Oil might not seem like it could be home to, well, anything. We've seen what oil spills can do to ecosystems, and it's hard to imagine that anything would actually live in the black blood of industry. However, researchers have discovered tiny organisms do indeed make their home there, and they are an essential part of the reason that oil degrades over time.

It's important to note that, according to Rainer Meckenstock from the Helmholtz Zentrum München (HMGU), the microorganisms are not living in the oil itself, but rather in tiny water droplets that the oil naturally encapsulates.

"Inside them we found complex microbial communities, which play an active part in oil degradation," he said in a recent release.

A study detailing these complex microbial integrations with oil are detailed in the journal Science.

Prior to Meskenstock's study, it was assumed that microbial oil degradation only occurred when water non-native to the oil was introduced, beginning a long process that eventually breaks down the "black gold." However, analysis led by Meckenstock and conducted by international colleagues from the Technical University of Berlin, Washington State University, and the University of West Indies, determined that this process also naturally occurs within the oil itself. This effectively puts an expiration date - albeit a long one - on untapped oil.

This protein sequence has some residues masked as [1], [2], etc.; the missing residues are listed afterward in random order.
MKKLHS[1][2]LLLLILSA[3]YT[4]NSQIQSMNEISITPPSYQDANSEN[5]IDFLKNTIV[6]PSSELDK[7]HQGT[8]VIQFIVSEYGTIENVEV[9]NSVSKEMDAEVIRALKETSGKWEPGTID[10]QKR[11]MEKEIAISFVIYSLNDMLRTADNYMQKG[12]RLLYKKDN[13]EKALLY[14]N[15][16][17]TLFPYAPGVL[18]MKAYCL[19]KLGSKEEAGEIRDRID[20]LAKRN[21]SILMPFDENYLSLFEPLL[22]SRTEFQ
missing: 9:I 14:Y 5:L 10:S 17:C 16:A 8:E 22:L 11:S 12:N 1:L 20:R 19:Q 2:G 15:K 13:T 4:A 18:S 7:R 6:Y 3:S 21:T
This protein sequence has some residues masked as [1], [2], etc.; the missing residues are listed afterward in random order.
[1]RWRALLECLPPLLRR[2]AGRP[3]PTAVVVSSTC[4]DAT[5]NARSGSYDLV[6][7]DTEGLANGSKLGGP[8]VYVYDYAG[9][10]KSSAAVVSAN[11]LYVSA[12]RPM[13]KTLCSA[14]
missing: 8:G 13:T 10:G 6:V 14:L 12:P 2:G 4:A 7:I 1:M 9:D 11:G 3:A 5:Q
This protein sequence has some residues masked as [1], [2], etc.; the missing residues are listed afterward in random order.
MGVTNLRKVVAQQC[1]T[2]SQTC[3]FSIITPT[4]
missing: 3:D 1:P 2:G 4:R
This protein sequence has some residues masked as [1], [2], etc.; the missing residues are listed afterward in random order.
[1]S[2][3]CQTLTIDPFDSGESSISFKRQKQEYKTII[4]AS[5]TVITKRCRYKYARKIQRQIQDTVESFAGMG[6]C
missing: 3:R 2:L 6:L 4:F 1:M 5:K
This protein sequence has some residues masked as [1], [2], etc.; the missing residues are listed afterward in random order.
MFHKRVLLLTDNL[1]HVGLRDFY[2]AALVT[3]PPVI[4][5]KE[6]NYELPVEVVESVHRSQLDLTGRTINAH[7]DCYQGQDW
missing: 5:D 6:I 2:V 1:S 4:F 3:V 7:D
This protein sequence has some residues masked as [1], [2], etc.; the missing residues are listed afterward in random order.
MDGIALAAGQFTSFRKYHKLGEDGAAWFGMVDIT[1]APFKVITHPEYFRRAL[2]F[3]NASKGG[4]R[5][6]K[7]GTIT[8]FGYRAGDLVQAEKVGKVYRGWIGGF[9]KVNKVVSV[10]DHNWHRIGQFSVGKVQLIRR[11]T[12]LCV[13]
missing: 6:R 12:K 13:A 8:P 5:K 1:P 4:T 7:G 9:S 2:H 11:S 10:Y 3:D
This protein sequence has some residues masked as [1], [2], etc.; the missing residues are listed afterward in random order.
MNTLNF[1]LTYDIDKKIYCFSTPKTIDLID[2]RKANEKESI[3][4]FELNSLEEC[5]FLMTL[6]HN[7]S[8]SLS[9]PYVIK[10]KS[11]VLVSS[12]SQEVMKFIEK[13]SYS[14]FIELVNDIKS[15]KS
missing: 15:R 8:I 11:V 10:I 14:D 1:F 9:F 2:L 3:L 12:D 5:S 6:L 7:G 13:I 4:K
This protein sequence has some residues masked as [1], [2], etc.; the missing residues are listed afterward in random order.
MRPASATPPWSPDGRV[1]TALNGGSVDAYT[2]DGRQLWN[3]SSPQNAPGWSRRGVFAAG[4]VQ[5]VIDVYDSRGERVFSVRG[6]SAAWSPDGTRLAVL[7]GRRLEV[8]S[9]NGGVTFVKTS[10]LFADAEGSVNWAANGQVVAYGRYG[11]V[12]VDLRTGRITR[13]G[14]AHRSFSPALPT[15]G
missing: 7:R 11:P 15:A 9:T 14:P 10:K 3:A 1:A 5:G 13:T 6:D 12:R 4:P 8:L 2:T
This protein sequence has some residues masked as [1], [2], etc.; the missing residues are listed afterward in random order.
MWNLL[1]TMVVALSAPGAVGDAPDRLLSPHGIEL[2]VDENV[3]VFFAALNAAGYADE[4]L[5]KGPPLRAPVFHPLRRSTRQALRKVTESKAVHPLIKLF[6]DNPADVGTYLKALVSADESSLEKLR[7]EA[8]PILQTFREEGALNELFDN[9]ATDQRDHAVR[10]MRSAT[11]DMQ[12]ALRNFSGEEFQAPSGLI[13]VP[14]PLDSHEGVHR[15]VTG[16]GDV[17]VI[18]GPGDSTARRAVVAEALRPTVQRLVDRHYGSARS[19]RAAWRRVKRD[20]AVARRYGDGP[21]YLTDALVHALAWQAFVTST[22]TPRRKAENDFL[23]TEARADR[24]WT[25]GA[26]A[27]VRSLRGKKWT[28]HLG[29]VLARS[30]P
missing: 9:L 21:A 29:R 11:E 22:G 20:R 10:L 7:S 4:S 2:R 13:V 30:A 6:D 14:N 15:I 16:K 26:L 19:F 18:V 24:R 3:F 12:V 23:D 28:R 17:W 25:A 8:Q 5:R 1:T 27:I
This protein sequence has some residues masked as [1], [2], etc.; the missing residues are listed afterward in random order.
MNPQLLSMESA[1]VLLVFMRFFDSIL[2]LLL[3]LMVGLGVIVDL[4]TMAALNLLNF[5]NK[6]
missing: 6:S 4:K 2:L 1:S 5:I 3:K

Meckenstock explained that oil degradation slowly changes its composition and eventually leads to the formation of viscous bitumen, or "oil sands." These are the same black sands that are a huge part of tar sand composition - the same bitumen material that helps make asphalt.

This helps explain why more than two trillion barrels of the world's oil is in the form of tar sands, which cannot be pumped and must be mined, according to the US Department of the Interior's Bureau of Land Management.

"Our data thus supplies important information about oil quality and is therefore essential for the industry that surrounds what is still the most important energy source worldwide," Meckenstock explained.

This isn't all bad news. The authors of the study say that better understanding these microorganism communities will help them figure out how to promote faster cleanups of oil spills and groundwater pollution.

However, more research must first be conducted.